A judge has ruled that money laundering charges can be brought against the creators of a website that California prosecutors label an online brothel.
The Associated Press reported that the ruling came months after another judge threw out the case as violating free speech and federal protections.
Prosecutors filed new and expanded charges against Backpage.com Chief Executive Carl Ferrer and website founders Michael Lacey and James Larkin this spring. The three pleaded not guilty after the judge ruled that 25 of the original 27 money laundering charges alleging illegal bank fraud can proceed.
Sacramento County Superior Court Judge Larry Brown also dismissed 15 pimping conspiracy and other charges, ruling that they cannot be filed because of a federal law protecting free speech that grants immunity to websites that post content created by others.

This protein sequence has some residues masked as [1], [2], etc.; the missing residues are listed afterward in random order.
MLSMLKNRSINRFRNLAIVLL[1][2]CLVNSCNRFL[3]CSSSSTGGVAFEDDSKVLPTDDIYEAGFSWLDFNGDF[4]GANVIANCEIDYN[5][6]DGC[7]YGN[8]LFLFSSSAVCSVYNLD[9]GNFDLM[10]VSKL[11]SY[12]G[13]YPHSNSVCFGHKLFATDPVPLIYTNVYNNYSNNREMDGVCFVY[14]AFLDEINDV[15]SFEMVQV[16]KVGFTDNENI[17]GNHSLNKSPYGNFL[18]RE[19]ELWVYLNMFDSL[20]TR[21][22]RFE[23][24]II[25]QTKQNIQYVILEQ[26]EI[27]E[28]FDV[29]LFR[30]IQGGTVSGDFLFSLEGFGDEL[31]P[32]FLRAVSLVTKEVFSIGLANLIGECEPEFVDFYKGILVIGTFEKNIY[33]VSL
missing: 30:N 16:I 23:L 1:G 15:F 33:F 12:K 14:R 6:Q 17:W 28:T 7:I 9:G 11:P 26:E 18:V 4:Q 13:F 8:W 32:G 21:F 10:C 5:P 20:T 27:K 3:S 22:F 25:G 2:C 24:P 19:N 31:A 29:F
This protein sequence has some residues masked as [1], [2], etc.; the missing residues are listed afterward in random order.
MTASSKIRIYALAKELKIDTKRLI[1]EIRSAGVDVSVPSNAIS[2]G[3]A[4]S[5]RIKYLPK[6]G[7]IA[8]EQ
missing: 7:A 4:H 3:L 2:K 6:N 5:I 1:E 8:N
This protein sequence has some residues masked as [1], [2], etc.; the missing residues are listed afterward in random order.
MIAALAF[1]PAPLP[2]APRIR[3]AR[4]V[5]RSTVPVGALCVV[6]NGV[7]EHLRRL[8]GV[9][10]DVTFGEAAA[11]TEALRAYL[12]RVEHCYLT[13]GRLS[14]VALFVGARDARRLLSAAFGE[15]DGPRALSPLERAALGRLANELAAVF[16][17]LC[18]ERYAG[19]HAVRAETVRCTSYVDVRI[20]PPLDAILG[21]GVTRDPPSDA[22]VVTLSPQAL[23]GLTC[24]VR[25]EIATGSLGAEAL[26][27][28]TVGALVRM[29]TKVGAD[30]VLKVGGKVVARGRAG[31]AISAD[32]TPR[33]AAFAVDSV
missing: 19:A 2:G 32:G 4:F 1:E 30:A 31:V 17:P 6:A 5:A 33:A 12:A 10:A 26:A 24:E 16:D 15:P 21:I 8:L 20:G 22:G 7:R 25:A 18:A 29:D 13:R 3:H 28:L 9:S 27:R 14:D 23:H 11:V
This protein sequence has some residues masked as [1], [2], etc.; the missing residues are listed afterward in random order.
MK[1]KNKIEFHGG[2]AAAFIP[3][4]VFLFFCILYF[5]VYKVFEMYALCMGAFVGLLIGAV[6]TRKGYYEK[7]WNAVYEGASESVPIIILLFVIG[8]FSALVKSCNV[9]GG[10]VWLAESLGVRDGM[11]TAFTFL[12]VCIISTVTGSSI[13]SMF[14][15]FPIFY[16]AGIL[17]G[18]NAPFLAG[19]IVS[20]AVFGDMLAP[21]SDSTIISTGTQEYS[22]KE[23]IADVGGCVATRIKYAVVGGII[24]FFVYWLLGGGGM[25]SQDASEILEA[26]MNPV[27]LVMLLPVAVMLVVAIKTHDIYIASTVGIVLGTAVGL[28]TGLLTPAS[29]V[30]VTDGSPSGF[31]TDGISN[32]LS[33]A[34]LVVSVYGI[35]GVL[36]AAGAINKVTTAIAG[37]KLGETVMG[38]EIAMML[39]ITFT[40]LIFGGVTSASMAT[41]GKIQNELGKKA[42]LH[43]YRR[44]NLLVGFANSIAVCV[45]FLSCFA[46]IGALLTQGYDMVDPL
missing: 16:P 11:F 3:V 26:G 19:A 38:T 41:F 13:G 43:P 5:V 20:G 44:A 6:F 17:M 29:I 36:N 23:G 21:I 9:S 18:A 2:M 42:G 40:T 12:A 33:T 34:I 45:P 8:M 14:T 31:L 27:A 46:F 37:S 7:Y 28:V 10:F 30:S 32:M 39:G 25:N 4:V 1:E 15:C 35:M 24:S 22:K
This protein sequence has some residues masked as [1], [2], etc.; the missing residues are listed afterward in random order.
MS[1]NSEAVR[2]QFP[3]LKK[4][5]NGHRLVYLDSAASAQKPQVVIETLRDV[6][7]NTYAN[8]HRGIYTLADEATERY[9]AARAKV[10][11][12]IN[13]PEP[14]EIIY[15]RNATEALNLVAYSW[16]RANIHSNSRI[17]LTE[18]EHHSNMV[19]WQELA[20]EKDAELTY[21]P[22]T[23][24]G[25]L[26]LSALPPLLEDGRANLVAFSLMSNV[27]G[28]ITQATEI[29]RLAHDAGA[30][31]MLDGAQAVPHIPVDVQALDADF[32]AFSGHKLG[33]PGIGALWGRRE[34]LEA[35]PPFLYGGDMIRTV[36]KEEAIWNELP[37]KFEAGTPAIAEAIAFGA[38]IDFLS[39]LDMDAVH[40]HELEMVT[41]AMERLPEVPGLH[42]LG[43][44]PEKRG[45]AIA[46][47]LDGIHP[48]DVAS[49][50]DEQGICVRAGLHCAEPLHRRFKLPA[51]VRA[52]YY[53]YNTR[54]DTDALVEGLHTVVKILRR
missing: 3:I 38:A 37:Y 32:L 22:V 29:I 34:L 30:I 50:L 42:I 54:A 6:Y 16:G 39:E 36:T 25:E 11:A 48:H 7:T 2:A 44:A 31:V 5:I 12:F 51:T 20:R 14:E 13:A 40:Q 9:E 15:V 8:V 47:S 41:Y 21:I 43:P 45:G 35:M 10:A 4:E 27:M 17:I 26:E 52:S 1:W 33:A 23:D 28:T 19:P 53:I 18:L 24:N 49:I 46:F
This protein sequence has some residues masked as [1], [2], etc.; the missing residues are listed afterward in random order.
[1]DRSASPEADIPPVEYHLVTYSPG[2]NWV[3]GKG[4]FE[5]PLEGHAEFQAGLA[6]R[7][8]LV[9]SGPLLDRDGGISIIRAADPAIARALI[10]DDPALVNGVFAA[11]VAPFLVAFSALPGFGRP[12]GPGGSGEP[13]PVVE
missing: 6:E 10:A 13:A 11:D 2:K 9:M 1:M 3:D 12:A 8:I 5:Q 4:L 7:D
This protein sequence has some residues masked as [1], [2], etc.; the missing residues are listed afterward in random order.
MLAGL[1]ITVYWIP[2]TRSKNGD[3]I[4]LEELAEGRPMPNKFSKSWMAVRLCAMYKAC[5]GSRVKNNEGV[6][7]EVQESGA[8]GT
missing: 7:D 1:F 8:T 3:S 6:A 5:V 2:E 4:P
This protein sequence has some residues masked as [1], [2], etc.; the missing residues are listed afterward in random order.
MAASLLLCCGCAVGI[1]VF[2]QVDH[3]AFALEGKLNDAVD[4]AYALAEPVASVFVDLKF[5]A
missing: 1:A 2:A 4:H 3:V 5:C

Prosecutors allege that Backpage.com gets more than 90 percent of its revenue — millions of dollars each month — from thinly disguised ads for prostitution. Prosecutors have also said that the site's operators illegally funneled money through multiple companies and created various websites to get around banks that refused to process transactions.
While the website shut down its adult services section in January, officials said much of the same advertising has moved to the site’s dating and massage sections. In fact, California prosecutors and U.S. Senate investigators allege that Backpage leads the market in commercial sex advertising and has been linked to hundreds of reported cases of sex trafficking, even involving children.
But federal and state officials have had difficulty bringing charges without violating free speech protections. The U.S. Supreme Court has left in place a different lower-court ruling that said Backpage’s ads are protected by the federal Communications Decency Act. Congress is considering amending the act to omit sites that aid sex trafficking and to specifically allow states to file criminal charges.
The site and its operators also face civil lawsuits in several states filed on behalf of victims, many of whom allege they were under age 18 when they were sold for sex using the site’s classified ads.